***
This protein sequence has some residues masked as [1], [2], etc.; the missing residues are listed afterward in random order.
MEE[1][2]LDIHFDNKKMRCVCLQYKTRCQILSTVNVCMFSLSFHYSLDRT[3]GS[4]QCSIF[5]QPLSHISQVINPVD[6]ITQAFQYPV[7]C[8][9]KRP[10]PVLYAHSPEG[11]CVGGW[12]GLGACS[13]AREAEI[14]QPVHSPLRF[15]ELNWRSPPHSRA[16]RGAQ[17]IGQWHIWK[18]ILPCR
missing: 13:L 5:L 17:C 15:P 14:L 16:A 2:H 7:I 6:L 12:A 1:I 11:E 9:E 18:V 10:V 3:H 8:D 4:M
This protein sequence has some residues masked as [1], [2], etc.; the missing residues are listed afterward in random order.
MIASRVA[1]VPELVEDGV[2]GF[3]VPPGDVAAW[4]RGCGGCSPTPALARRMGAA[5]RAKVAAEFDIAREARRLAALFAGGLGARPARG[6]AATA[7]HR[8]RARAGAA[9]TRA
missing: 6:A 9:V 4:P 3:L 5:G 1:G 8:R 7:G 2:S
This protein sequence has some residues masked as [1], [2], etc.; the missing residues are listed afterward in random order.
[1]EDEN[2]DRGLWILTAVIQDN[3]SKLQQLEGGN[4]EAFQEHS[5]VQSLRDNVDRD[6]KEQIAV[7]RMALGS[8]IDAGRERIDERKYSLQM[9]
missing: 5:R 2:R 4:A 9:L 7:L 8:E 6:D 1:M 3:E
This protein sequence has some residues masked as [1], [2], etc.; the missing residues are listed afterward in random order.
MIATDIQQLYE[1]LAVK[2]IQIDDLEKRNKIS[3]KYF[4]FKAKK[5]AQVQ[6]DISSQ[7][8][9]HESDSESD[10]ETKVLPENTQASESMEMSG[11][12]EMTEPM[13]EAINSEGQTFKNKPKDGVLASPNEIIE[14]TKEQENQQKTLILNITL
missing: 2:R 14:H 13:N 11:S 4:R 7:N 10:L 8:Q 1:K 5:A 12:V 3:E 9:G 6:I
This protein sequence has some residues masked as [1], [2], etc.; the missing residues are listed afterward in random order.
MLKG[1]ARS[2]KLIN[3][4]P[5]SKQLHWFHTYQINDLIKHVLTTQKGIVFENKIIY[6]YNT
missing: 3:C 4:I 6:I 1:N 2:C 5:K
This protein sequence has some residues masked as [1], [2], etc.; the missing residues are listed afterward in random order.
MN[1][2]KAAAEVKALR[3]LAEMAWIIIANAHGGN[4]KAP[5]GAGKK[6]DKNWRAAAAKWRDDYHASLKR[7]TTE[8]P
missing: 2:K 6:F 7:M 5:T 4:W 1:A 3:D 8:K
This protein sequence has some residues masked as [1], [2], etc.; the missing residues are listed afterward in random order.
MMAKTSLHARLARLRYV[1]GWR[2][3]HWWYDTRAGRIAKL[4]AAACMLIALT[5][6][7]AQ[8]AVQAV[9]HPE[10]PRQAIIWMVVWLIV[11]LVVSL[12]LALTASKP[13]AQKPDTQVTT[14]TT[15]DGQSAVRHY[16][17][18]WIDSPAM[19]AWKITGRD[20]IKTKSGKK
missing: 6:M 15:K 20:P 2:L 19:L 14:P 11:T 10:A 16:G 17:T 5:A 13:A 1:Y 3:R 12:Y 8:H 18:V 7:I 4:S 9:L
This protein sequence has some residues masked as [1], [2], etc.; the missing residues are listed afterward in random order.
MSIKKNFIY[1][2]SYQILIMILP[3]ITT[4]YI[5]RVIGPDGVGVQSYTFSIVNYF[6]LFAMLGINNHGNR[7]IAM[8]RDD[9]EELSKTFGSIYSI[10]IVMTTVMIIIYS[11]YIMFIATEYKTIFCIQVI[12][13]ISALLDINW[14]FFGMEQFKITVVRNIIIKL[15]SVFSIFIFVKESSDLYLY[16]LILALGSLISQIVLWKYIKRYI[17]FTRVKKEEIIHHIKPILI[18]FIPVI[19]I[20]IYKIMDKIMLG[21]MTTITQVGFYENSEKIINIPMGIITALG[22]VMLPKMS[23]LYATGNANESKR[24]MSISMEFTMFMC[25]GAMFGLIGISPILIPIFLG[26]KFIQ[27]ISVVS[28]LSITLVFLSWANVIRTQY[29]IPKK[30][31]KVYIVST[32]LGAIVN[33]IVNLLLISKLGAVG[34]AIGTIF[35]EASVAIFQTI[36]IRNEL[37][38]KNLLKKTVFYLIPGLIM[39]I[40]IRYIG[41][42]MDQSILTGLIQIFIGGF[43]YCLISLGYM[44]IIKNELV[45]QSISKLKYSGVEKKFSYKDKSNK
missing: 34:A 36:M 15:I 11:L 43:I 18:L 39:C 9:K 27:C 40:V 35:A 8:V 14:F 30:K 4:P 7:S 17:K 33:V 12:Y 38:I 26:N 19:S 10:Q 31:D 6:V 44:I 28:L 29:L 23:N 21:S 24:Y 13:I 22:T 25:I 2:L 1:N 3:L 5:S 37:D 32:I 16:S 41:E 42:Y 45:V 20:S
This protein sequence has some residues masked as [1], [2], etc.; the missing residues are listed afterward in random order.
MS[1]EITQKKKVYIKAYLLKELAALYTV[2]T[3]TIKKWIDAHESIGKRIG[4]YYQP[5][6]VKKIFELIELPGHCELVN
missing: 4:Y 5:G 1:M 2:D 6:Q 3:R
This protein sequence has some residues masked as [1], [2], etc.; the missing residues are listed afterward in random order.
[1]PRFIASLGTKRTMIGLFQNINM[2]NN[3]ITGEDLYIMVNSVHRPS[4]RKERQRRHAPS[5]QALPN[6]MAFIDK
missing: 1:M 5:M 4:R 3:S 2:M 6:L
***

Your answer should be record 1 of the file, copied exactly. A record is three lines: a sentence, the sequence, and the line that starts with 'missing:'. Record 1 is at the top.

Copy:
This protein sequence has some residues masked as [1], [2], etc.; the missing residues are listed afterward in random order.
MEE[1][2]LDIHFDNKKMRCVCLQYKTRCQILSTVNVCMFSLSFHYSLDRT[3]GS[4]QCSIF[5]QPLSHISQVINPVD[6]ITQAFQYPV[7]C[8][9]KRP[10]PVLYAHSPEG[11]CVGGW[12]GLGACS[13]AREAEI[14]QPVHSPLRF[15]ELNWRSPPHSRA[16]RGAQ[17]IGQWHIWK[18]ILPCR
missing: 13:L 5:L 17:C 15:P 14:L 16:A 2:H 7:I 6:L 12:A 1:I 11:E 9:E 18:V 10:V 3:H 8:D 4:M